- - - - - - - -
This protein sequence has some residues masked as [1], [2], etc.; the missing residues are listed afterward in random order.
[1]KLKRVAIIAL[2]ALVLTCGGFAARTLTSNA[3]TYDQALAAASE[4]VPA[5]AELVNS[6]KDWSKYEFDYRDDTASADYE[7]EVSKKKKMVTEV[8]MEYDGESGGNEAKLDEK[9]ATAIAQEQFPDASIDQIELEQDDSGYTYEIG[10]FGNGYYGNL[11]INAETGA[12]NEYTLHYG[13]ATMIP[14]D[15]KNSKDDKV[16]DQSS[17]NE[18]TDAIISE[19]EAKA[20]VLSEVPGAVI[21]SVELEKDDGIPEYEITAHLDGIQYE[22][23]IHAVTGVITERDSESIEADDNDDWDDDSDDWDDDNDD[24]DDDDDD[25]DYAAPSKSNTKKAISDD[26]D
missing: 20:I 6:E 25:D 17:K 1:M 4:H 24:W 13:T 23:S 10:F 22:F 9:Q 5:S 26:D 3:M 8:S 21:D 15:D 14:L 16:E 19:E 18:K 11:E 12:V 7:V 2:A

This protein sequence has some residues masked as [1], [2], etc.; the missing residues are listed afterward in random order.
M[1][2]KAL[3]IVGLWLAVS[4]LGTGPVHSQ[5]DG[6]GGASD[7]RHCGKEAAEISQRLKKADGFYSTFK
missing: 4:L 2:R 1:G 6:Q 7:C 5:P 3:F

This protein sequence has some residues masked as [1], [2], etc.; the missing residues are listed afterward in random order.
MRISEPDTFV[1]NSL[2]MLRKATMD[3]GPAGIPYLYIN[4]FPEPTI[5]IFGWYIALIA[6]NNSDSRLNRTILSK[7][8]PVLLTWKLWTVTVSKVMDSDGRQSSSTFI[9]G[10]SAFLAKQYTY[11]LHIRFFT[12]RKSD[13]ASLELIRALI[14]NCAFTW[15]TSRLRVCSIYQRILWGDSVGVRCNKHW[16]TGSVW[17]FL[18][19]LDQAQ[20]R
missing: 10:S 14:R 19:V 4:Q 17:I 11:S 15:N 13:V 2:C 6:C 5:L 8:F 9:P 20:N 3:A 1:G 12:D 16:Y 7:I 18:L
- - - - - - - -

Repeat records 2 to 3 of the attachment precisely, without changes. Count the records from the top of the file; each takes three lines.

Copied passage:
This protein sequence has some residues masked as [1], [2], etc.; the missing residues are listed afterward in random order.
M[1][2]KAL[3]IVGLWLAVS[4]LGTGPVHSQ[5]DG[6]GGASD[7]RHCGKEAAEISQRLKKADGFYSTFK
missing: 4:L 2:R 1:G 6:Q 7:C 5:P 3:F

This protein sequence has some residues masked as [1], [2], etc.; the missing residues are listed afterward in random order.
MRISEPDTFV[1]NSL[2]MLRKATMD[3]GPAGIPYLYIN[4]FPEPTI[5]IFGWYIALIA[6]NNSDSRLNRTILSK[7][8]PVLLTWKLWTVTVSKVMDSDGRQSSSTFI[9]G[10]SAFLAKQYTY[11]LHIRFFT[12]RKSD[13]ASLELIRALI[14]NCAFTW[15]TSRLRVCSIYQRILWGDSVGVRCNKHW[16]TGSVW[17]FL[18][19]LDQAQ[20]R
missing: 10:S 14:R 19:V 4:Q 17:I 11:S 15:N 13:V 2:C 6:C 5:L 8:F 9:P 20:N 3:A 1:G 12:D 16:Y 7:I 18:L